Trinidad (the spiritual home of Trinitaro): highly variable across the spectrum marked by three general types: a) wood (cedar, spruce, immortelle aka “Madre de cacáo”) and spices (cinnamon, clove), b) grass and butter (including tobacco leaf / leather tannins, sometimes coconut); c) tropical citrus fruits (often reds like sour cherry).
Java: low cocoa essence gives way to natural, faint caramel-cream underneath smoked-leather tones and nut-skins, complemented by subtle citrus and spice – a combination that cuts incredibly well with milk chocolate (though in some regions highly acidic).
Ivory Coast, Africa: dominant earthen flavours, classic cocoa, coconut, tobacco-spice. Mostly bulk-grade Forastero, reliable, simple, and bold – used mainly as a foundation for blends favoured by the big lolly makers.
To realise these flavours, all of the above beans first need to go through a 3-7 day ferment, where 30% of the final flavour develops. The beans can then be washed or left un-washed and sun dried, with a final stage of grading and bagging.
The next stage is where the chocolate maker comes in, starting with roasting at temperatures between 100°C – 160°C and roast time between 15-70 minutes. These temperatures are usually lower and longer than coffee, as a reflection of the larger mass size of the bean. With cocoa beans there is only first crack, and no second crack.
Again as a general guide, another 30% of flavour is developed – with lower roasts more acidic and fruity and higher roasts more nutty and sweeter.
Once cooled and winnowed to remove the husk, it’s on to the final stages of grinding, refining and conche. The grind reduces the nibs to a thick, aromatic paste, whereby the aromatic bitterness can be removed with time and temperature. For some beans, a process of dry conching is used for the bulk of the bitterness or other un-desirable flavour components – where the paste undergoes vigorous agitation under heat at varied lengths of time, determined by the organoleptic profile the chocolate maker desires.
The smooth, buttery texture of chocolate is produced in the refining stage, whereby the crystal size of cocoa is reduced in the case of fine chocolate to 15 – 20 micron. The human palate detects grittiness to about 50 micron. Old style granite stone melangers are the favourite machines for small bean to bar chocolate makers, with large lolly makers opting for continuous machine processes like ball mills. Both machines plus numerous others have their pros and cons.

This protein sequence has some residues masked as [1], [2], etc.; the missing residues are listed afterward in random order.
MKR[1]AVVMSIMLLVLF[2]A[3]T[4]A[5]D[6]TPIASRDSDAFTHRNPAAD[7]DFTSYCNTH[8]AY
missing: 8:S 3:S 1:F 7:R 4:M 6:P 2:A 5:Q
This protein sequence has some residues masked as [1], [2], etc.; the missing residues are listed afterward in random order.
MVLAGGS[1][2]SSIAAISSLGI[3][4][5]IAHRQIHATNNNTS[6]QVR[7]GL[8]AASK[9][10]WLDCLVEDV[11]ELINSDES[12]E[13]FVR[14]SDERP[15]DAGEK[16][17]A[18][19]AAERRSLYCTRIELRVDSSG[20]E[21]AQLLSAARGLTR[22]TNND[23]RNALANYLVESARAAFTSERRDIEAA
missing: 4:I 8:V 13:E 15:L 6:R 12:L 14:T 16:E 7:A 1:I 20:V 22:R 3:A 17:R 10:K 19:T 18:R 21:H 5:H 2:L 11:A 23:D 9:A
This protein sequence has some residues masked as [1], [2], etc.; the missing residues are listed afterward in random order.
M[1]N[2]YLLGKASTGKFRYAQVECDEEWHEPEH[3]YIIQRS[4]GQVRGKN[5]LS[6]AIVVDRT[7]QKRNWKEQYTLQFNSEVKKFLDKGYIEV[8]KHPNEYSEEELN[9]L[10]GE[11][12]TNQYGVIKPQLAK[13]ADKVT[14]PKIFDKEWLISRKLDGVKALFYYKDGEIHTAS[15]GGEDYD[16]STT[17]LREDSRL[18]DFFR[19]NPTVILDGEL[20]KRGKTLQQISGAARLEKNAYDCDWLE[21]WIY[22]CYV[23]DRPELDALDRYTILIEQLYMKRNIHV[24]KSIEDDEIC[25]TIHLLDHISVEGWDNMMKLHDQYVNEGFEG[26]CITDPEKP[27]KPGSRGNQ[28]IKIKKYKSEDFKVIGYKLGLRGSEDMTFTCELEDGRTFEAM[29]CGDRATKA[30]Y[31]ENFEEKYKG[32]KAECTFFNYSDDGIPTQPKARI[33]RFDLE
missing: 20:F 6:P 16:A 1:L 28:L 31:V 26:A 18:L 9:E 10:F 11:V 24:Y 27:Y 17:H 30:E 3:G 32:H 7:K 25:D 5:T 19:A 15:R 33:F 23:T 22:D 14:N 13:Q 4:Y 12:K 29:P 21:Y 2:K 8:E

The best chocolate makers maintain an open mind to all machines with the bean dictating which process works best in the flavour and textural development, be it at considerable capital cost.
Now, on to the final stage for the chocolate maker, I should quickly explain the difference between chocolate maker and chocolatier. The chocolate maker takes beans and processes them into chocolate. The chocolatier takes the chocolate, melts it down, tempers and creates all sorts of wondrous confectionery … not unlike the relationship between roaster and barista.
Now conching: the small crystals developed in refining are now coated in cocoa butter under agitation. The application of agitation, heat and time in this stage also determines the final flavours. The conching process continues for anywhere between a few hours and 3 – 4 days. It’s here that the final bitterness of the cocoa bean is removed to reveal the glorious flavours discussed earlier in this article, for us to savour.
Single origin chocolate is not new; it’s been around since chocolate discovery, but what is new is people’s interest in discovering the real joys of the chocolate flavour journey. So if you are a café that wants to stay ahead of the pack, it’s time to do some research on your hot chocolate menu and get some original flavour going this winter.
Thanks to Peter Mengler, Cravve Artisan Chocolate.